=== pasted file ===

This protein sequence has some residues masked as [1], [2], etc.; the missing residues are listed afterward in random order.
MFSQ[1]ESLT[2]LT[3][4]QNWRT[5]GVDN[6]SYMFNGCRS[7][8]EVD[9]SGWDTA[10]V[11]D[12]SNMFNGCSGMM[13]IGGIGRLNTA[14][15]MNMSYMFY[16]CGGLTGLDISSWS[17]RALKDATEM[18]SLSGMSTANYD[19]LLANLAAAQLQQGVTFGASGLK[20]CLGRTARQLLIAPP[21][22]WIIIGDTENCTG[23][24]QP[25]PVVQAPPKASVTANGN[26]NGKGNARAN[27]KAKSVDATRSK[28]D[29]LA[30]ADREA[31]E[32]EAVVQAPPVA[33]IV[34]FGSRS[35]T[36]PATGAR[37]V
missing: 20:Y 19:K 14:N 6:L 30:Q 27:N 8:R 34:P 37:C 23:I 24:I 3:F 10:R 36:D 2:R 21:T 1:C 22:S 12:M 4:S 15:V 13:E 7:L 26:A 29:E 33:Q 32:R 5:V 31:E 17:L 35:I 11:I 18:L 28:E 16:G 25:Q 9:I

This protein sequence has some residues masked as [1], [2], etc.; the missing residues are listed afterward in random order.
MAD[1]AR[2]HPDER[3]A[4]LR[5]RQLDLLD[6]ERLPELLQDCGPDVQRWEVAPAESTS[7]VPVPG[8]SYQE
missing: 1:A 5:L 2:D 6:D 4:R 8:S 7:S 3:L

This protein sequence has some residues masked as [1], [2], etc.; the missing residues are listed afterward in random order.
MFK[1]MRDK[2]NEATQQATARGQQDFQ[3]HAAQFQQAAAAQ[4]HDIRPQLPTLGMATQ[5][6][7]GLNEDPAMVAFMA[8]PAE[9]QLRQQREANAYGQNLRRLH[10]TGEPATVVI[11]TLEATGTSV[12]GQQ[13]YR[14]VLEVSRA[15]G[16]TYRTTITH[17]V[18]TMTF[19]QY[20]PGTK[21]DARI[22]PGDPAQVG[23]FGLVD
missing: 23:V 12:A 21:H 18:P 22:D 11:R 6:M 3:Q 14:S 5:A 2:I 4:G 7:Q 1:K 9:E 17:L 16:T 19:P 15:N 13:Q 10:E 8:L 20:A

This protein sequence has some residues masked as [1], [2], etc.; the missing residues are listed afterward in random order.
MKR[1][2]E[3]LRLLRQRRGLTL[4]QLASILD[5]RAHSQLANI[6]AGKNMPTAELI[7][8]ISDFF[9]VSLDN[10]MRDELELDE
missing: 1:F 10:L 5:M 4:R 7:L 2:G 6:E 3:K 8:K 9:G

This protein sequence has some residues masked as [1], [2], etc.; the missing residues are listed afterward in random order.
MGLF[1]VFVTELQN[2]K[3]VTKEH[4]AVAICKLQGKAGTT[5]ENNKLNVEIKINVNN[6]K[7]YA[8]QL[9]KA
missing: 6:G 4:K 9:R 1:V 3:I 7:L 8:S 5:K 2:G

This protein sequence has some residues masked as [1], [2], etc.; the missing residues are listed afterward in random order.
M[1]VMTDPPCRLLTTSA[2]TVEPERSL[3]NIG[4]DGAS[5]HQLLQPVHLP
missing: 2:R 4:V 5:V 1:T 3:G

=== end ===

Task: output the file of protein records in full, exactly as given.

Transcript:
This protein sequence has some residues masked as [1], [2], etc.; the missing residues are listed afterward in random order.
MFSQ[1]ESLT[2]LT[3][4]QNWRT[5]GVDN[6]SYMFNGCRS[7][8]EVD[9]SGWDTA[10]V[11]D[12]SNMFNGCSGMM[13]IGGIGRLNTA[14][15]MNMSYMFY[16]CGGLTGLDISSWS[17]RALKDATEM[18]SLSGMSTANYD[19]LLANLAAAQLQQGVTFGASGLK[20]CLGRTARQLLIAPP[21][22]WIIIGDTENCTG[23][24]QP[25]PVVQAPPKASVTANGN[26]NGKGNARAN[27]KAKSVDATRSK[28]D[29]LA[30]ADREA[31]E[32]EAVVQAPPVA[33]IV[34]FGSRS[35]T[36]PATGAR[37]V
missing: 20:Y 19:K 14:N 6:L 30:Q 27:N 8:R 34:P 37:C 23:I 24:I 3:F 10:R 36:D 2:R 21:T 1:C 22:S 12:M 4:S 15:V 13:E 7:L 26:A 29:E 33:Q 32:R 5:V 31:E 17:L 35:I 11:I 18:L 28:E 16:G 25:Q 9:I

This protein sequence has some residues masked as [1], [2], etc.; the missing residues are listed afterward in random order.
MAD[1]AR[2]HPDER[3]A[4]LR[5]RQLDLLD[6]ERLPELLQDCGPDVQRWEVAPAESTS[7]VPVPG[8]SYQE
missing: 1:A 5:L 2:D 6:D 4:R 8:S 7:S 3:L

This protein sequence has some residues masked as [1], [2], etc.; the missing residues are listed afterward in random order.
MFK[1]MRDK[2]NEATQQATARGQQDFQ[3]HAAQFQQAAAAQ[4]HDIRPQLPTLGMATQ[5][6][7]GLNEDPAMVAFMA[8]PAE[9]QLRQQREANAYGQNLRRLH[10]TGEPATVVI[11]TLEATGTSV[12]GQQ[13]YR[14]VLEVSRA[15]G[16]TYRTTITH[17]V[18]TMTF[19]QY[20]PGTK[21]DARI[22]PGDPAQVG[23]FGLVD
missing: 23:V 12:A 21:H 18:P 22:D 11:R 6:M 3:Q 14:S 5:A 2:I 4:G 7:Q 1:K 9:E 17:L 16:T 19:P 15:N 13:Q 10:E 8:L 20:A

This protein sequence has some residues masked as [1], [2], etc.; the missing residues are listed afterward in random order.
MKR[1][2]E[3]LRLLRQRRGLTL[4]QLASILD[5]RAHSQLANI[6]AGKNMPTAELI[7][8]ISDFF[9]VSLDN[10]MRDELELDE
missing: 1:F 10:L 5:M 4:R 7:L 2:G 6:E 3:K 8:K 9:G

This protein sequence has some residues masked as [1], [2], etc.; the missing residues are listed afterward in random order.
MGLF[1]VFVTELQN[2]K[3]VTKEH[4]AVAICKLQGKAGTT[5]ENNKLNVEIKINVNN[6]K[7]YA[8]QL[9]KA
missing: 6:G 4:K 9:R 1:V 3:I 7:L 8:S 5:K 2:G

This protein sequence has some residues masked as [1], [2], etc.; the missing residues are listed afterward in random order.
M[1]VMTDPPCRLLTTSA[2]TVEPERSL[3]NIG[4]DGAS[5]HQLLQPVHLP
missing: 2:R 4:V 5:V 1:T 3:G